Camp Fire Greater Long Beach was founded in 1923 and chartered in 1925 as the result of the leadership of Miss Ruth Kirkland, and her sister Irene, who started the first Camp Fire group in the Long Beach area at Jefferson Junior High School. Camp Fire groups continue to be the oldest, continuously operating program of the Council. The Council was chartered to serve Long Beach, Artesia, Bellflower, Cerritos, and Signal Hill, and currently provides services to “classic clubs” from the Orange County area.
The Council opened a day camp, Camp Suanga, in north Long Beach and a resident camp, Camp Hemohme, near Jackson Lake in Wrightwood. Camps have operated continuously since that time. In 1958 Camp Wintaka was bequeathed to the council through the generosity of Will J. Reid in honor of his daughter Virginia Reid Moore. In 1969, Camp Shiwaka opened in East Long Beach as the Council Day Camp and Service Center.
The Council has for many years offered a variety of in– and after–school programs including self-reliance programs, service learning, conflict resolution, youth empowerment and most recently after school enrichment programs through community collaboratives.
The most recent program addition to the Council’s proud history of service to children and youth is its challenge course which opened in 1997. Challenge course programming provides program opportunities for at-risk youth, leadership training for youth, and church and other youth group participation.
|1923||First club founded by the Misses Ruth and Irene Kirkland at Jefferson Junior High School.|
|1925||Long Beach Council of Camp Fire chartered.|
|1927||There were 437 members, in 38 groups. Among the group leaders were 11 teachers, 10 mothers, and 17 businesswomen.|
|1929||Eliza P. Houghton donated family land in north Long Beach for establishing an “in-town” camp. This was named Camp Suanga in honor of an Indian village located nearby at one time. The “old” Camp Hemohme was established in Big Pines County Recreation Park.|
|1931||Camp Fire’s annual doughnut sale held to earn money for a cabin at Suanga. The bank stays open late so that monies can be deposited. However these were the Depression years, and on Monday morning the bank did not reopen.|
|1932||With help of community leaders, Mr. Prisk, then owner of the Press Telegram and Mr. E.E. Buffum, the Council built the log cabin at Camp Suanga for overnight outings, group council fires, and skills.|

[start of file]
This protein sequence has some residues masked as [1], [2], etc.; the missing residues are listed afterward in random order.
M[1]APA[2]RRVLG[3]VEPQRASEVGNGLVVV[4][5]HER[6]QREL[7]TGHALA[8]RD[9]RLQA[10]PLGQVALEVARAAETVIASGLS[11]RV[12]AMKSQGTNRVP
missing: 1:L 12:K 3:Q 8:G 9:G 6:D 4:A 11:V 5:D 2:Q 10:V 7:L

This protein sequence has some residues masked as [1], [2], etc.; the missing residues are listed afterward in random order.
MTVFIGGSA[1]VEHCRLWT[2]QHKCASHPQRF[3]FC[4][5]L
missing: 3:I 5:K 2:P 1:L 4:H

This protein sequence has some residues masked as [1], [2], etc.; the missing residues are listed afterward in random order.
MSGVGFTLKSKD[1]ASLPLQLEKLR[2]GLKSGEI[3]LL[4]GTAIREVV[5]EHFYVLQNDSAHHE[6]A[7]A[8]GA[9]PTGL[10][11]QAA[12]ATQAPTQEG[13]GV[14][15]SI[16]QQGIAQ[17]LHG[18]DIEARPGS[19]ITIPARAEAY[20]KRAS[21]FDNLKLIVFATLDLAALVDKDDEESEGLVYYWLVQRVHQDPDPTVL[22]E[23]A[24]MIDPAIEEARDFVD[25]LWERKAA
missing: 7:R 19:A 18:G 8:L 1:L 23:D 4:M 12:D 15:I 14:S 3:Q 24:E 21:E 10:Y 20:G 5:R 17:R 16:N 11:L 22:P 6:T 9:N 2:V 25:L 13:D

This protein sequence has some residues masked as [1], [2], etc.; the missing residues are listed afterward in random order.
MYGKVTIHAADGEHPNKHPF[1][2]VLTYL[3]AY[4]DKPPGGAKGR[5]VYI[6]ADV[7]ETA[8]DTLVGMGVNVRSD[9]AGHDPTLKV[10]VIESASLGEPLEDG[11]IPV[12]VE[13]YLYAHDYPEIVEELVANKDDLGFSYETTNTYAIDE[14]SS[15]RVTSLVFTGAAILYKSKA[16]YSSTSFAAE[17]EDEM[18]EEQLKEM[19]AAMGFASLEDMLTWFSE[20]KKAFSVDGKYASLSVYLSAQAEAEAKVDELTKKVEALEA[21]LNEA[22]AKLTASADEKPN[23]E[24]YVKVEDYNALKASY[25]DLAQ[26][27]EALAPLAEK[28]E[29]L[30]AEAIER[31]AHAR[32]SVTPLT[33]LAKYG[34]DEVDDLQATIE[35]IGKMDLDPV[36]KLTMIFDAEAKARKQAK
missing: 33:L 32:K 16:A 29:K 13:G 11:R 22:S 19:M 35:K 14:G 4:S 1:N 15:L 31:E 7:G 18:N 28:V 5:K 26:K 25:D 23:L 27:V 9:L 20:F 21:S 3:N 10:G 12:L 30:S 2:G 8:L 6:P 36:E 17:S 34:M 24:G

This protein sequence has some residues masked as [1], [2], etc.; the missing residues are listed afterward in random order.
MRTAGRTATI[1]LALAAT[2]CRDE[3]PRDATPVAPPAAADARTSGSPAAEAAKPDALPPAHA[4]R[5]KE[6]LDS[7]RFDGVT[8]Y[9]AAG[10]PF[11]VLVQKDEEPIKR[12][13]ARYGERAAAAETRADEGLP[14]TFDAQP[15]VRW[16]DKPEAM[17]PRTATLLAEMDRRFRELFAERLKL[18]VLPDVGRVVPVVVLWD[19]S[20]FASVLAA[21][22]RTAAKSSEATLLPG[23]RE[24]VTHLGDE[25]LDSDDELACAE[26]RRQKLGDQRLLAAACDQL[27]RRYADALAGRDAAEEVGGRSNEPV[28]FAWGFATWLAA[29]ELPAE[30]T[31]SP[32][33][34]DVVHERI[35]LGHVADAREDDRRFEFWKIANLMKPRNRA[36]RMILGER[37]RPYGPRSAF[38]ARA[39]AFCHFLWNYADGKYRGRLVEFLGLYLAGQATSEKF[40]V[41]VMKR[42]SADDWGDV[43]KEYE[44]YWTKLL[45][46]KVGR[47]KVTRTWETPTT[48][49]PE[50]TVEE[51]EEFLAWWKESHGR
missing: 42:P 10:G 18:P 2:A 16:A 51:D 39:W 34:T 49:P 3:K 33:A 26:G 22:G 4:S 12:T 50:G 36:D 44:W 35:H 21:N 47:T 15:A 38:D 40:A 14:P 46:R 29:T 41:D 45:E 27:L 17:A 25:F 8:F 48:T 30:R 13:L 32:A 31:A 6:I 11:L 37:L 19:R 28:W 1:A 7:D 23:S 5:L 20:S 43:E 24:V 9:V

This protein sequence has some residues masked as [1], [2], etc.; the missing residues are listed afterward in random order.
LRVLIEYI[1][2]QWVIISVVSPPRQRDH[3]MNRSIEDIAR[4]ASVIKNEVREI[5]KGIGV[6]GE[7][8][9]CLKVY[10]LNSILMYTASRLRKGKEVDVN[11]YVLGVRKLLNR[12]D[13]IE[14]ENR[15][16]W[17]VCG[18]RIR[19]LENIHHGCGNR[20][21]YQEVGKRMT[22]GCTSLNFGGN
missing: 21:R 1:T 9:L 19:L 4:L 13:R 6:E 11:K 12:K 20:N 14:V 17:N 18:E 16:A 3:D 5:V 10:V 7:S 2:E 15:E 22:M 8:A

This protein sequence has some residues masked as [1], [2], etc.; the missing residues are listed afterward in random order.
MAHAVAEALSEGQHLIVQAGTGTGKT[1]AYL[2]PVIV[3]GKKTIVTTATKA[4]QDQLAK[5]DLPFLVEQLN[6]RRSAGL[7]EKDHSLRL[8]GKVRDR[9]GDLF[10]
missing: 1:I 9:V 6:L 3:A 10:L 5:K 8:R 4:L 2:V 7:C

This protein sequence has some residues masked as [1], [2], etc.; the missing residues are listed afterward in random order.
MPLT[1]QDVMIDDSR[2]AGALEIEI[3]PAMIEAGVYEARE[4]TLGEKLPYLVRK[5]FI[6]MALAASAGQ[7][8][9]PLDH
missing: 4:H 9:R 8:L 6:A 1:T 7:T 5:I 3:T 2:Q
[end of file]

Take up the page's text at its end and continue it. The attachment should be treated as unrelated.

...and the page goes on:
|1936||The California Community Foundation gave $500 for Camp Suanga.|
|1938||The “old” Camp Hemohme literally began washing away, literally…|
|1945||The “new” Camp Hemohme relocated to a site near Jackson Lake in what is now known as Wrightwood. Highlights from the camp report filed that year: “Lodge and shower house complete enough to use…drinking water drawn from mountain stream analyzed weekly by county health department…milk is pasteurized and from tuberculin tested herds and arrives daily in iced truck…health report indicated 5 campers with homesickness (1 sent home)…Registration fee and board for 7 days was $13.00.”|
|1950||After renting several other locations, Council offices move to 2120 Cherry Ave.|
|1958||Through a bequest from the estate of Will J. Reid, the Council purchased 248 acres near Running Springs. The new site was named the Virginia Reid Moore Camp Fire Girls reservation, in honor of Will J. Reid’s daughter Virginia, who had been active in Camp Fire since her childhood and was a registered leader at the time that Camp Wintaka opened there in June 1958.|
|1959||Two adirondack shelters built for C.I.T. units at Camp Wintaka.|
|1961||State of California began process of acquiring one third of Camp Suanga property for the proposed 91 Freeway.|
|1969||Council offices and day camp move to new site, leased from city of Long Beach, at 7070 E. Carson. Camp is named “Shiwaka,” the “camp of all seasons.” Camp Shiwaka, in-town camp and service center, is officially dedicated October 26, 1969.|
|1975||Boys began joining Camp Fire in the Long Beach area as Thunderbirds in 1978.|
|1985||The Freeman E. Fairfield Foundation provides $25,000 for development of amphitheatre at Camp Shiwaka.|
|1994||Camp Fire inaugurates Mark Twain Memories, a dinner and auction fund-raising event which includes challenge events themed around five of Mark Twain’s most memorable novels.|
|1995||Camp Fire begins outreach to its former alumni: youth members, parents, and leaders with a newsletter, The Camp Fire Difference.|
|1997||Camp Fire opens the first challenge “ropes” course in Long Beach at Camp Shiwaka. Adventure programming allows Camp Fire to reach out to new kids in new settings, with a special emphasis on outreach to middle school youth.|